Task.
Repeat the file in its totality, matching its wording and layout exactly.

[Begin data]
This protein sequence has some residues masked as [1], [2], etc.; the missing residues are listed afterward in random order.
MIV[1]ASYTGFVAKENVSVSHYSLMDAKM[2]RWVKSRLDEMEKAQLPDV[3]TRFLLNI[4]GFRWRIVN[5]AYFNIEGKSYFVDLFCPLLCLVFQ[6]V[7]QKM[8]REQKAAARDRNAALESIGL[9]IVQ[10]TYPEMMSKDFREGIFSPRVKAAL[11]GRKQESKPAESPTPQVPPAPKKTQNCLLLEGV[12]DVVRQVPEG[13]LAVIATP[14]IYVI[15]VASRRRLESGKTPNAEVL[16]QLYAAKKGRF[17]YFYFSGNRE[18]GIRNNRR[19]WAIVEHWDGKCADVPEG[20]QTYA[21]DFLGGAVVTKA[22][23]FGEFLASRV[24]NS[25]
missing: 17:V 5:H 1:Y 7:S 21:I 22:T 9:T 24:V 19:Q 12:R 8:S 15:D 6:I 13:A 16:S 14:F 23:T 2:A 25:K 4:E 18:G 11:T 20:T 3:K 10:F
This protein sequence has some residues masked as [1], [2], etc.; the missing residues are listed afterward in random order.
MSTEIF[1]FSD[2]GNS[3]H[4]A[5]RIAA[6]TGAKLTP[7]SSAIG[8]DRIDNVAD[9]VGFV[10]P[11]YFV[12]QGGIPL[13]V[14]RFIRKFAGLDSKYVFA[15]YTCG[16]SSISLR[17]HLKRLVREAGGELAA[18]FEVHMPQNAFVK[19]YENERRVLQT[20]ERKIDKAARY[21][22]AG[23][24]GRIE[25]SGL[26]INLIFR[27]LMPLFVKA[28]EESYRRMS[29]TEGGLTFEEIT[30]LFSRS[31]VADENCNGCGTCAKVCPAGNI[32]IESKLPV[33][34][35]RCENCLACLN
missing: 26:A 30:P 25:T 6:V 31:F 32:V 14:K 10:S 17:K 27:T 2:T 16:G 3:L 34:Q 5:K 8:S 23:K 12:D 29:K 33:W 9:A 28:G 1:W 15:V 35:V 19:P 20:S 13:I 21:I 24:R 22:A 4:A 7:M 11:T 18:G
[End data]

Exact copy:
This protein sequence has some residues masked as [1], [2], etc.; the missing residues are listed afterward in random order.
MIV[1]ASYTGFVAKENVSVSHYSLMDAKM[2]RWVKSRLDEMEKAQLPDV[3]TRFLLNI[4]GFRWRIVN[5]AYFNIEGKSYFVDLFCPLLCLVFQ[6]V[7]QKM[8]REQKAAARDRNAALESIGL[9]IVQ[10]TYPEMMSKDFREGIFSPRVKAAL[11]GRKQESKPAESPTPQVPPAPKKTQNCLLLEGV[12]DVVRQVPEG[13]LAVIATP[14]IYVI[15]VASRRRLESGKTPNAEVL[16]QLYAAKKGRF[17]YFYFSGNRE[18]GIRNNRR[19]WAIVEHWDGKCADVPEG[20]QTYA[21]DFLGGAVVTKA[22][23]FGEFLASRV[24]NS[25]
missing: 17:V 5:H 1:Y 7:S 21:I 22:T 9:T 24:V 19:Q 12:R 8:S 15:D 6:I 13:A 16:S 14:F 23:T 2:A 25:K 4:E 18:G 11:T 20:T 3:K 10:F
This protein sequence has some residues masked as [1], [2], etc.; the missing residues are listed afterward in random order.
MSTEIF[1]FSD[2]GNS[3]H[4]A[5]RIAA[6]TGAKLTP[7]SSAIG[8]DRIDNVAD[9]VGFV[10]P[11]YFV[12]QGGIPL[13]V[14]RFIRKFAGLDSKYVFA[15]YTCG[16]SSISLR[17]HLKRLVREAGGELAA[18]FEVHMPQNAFVK[19]YENERRVLQT[20]ERKIDKAARY[21][22]AG[23][24]GRIE[25]SGL[26]INLIFR[27]LMPLFVKA[28]EESYRRMS[29]TEGGLTFEEIT[30]LFSRS[31]VADENCNGCGTCAKVCPAGNI[32]IESKLPV[33][34][35]RCENCLACLN
missing: 26:A 30:P 25:T 6:V 31:F 32:V 14:K 10:S 17:K 27:T 2:T 16:G 3:L 34:Q 5:K 8:S 23:K 12:D 29:K 33:W 9:A 28:G 1:W 15:V 35:V 19:P 20:S 13:I 21:I 24:R 22:A 4:A 7:M 11:T 18:G